Imported sugar contaminated, says Health PS firms

He confirms 60 per cent of the samples analysed did not comply with the government standards of moisture content

The controversy surrounding the contraband sugar deepened yesterday after the Ministry of Health confirmed that 60 per cent of the imported commodity seized in different parts of the country is contaminated.

Health Principal Secretary Peter Tum told the joint committee investigating the sugar crisis that the moisture content in the 174 samples tested on June 23 surpassed the 0.15 and 0.2 for per cent moisture content for brown and light brown sugar, respectively.

Accompanied by the Director of Public Health Kepha Ombacho, Tum revealed that they have written to both the National and County governments to ensure the seized sugar is not released adding that the highest consignment of the sugar came from Kiambu (two samples), Nakuru (15 samples) and Nairobi (54 samples) counties.

He, however, clarified that metal components such as copper, arsenic and lead contamination are within the required standards even as he clarified that tests for mercury components were still ongoing at the Government Chemist.

“Sixty per cent of the samples analysed did not comply with the government standards of moisture content of between 0.2 to 0.15 per cent for brown sugar and light brown sugar respectively making it unfit for human consumption,” he said.

Following the move, Tum told the committee the ministry has written to the respective agencies ordering for the destruction of all the contaminated sugar.

Tum, however, told the committee that tests done on June 29 for industrial sugar revealed that all the sugar is fit for use.

Ombacho told the committee that the contaminated sugar cannot be reprocessed to be used even by animals as the end product such as milk can be contaminated and have adverse effects on human beings.

“When we pick one parameter and we conclude with it and find it is contaminated, we don’t test the others but we conclude it needs to be destroyed as it is unfit for human consumption,” he said.

The Kenya Revenue Authority (KRA) director general  John Njiraini defended the authority saying it did not sleep on its job but ensured that all the necessary processes were followed.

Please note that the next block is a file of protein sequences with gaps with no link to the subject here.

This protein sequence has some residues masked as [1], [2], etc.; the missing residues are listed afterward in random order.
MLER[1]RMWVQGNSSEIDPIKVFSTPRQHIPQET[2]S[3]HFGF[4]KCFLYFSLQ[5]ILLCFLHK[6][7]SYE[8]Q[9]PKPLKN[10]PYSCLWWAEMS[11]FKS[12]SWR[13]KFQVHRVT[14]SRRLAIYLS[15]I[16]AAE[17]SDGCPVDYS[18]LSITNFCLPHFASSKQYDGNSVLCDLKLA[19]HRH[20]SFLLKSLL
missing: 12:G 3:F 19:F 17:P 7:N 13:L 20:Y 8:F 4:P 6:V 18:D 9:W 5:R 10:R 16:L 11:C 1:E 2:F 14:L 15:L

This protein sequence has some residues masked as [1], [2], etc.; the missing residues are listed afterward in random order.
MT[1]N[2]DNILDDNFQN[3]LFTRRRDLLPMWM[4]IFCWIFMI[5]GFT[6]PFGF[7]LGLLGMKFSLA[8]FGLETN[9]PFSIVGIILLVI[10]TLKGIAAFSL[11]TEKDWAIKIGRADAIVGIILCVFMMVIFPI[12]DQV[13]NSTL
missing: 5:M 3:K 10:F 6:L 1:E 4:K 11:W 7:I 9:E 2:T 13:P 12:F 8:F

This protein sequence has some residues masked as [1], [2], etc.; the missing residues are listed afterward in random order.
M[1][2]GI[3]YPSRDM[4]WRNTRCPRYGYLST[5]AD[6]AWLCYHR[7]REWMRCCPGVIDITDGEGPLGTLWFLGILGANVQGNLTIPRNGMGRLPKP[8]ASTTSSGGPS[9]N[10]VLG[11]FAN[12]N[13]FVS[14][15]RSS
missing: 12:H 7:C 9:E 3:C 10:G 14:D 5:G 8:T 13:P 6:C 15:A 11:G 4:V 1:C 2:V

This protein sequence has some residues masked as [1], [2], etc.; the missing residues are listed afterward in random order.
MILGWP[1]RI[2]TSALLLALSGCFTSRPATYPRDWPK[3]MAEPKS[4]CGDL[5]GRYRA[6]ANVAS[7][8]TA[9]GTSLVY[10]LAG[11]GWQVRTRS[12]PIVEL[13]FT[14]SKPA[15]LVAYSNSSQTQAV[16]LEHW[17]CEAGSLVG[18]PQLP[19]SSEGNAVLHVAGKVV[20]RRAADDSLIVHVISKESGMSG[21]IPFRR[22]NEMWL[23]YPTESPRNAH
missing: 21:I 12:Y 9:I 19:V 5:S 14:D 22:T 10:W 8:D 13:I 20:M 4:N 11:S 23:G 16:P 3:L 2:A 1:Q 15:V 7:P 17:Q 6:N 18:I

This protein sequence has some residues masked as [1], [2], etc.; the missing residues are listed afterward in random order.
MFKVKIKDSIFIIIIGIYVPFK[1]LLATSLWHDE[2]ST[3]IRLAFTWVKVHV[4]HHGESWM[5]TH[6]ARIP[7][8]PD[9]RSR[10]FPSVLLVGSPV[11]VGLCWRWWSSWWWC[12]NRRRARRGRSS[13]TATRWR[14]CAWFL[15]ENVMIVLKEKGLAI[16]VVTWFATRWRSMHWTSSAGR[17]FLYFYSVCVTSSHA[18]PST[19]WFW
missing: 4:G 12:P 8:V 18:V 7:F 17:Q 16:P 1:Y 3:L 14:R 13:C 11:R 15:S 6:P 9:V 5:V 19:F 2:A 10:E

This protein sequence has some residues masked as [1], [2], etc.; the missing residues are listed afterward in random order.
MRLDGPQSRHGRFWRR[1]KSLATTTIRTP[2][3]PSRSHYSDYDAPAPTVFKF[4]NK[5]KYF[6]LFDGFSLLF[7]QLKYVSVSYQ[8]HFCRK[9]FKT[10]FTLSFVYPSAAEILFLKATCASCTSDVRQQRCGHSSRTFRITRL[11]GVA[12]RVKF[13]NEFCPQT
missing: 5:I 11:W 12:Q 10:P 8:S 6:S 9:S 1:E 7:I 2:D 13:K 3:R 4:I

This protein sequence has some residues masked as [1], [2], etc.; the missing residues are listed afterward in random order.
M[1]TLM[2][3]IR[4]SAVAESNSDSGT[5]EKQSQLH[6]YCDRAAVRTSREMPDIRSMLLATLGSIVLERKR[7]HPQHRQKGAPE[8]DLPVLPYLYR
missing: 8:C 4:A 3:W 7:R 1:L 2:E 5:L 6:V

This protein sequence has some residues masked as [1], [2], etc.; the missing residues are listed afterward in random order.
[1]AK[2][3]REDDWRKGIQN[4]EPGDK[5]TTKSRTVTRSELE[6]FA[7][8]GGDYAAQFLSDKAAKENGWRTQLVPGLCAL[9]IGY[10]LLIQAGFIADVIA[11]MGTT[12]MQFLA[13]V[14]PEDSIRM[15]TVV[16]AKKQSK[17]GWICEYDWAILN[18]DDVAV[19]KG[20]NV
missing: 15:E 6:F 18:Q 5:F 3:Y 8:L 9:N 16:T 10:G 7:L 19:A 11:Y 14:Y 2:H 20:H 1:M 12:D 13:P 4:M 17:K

The revelation by Tum came on the day Kenya Bureau of Standards (KEBS) failed to explain whether the sugar brought into the country last year was raw sugar meant for industrial use or for human consumption.

Top officials had a hard time explaining to the joint committee investigating the sugar crisis whether all the brown sugar imported last year underwent testing and verification before it was allowed into the market.

Law prohibits

Led by the Kebs acting managing director Dr Moses Ikiara and director in charge of quality and assurance Bernard Nguyo, the officials could not ascertain whether all the companies that imported bulk brown sugar meant for human consumption had it bagged in to 50kgs bags at the Port of Mombasa as required by law before it was transported.

The move came after Kebs told the committee that only four companies were allowed to import raw sugar yet documents from Treasury and Kebs indicated that more than 370 companies had imported brown sugar as duty had been removed on it. 

The companies that Kebs said were cleared to import raw sugar include West Kenya Sugar Company Limited, Sukari Kenya limited, Amunav limited and Menengai Oil Refineries Limited.

However, this information contradicts a report the committee obtained from Kebs office after its recent field visits in Mombasa. The report notes that more than 370 companies imported brown sugar.

“If sugar documentation is not presented to Kebs, then it is not known to us. The Kenya Ports Authority public health is supposed to deal with that,” Ikiara said.

While defending their role, Nguyo told the committee there are checks and tests that are done to ensure all the sugar that enters the market is fit for human consumption.

According to him, raw sugar is not supposed to be exposed to the public as it is not only impossible to differentiate it with table sugar but this would amount to a criminal offence.   “In respect to importation of brown sugar, whether white or brown, no  law prohibits importation of such as our key concern is to ensure that all the conditions are met,” said Nguyo.

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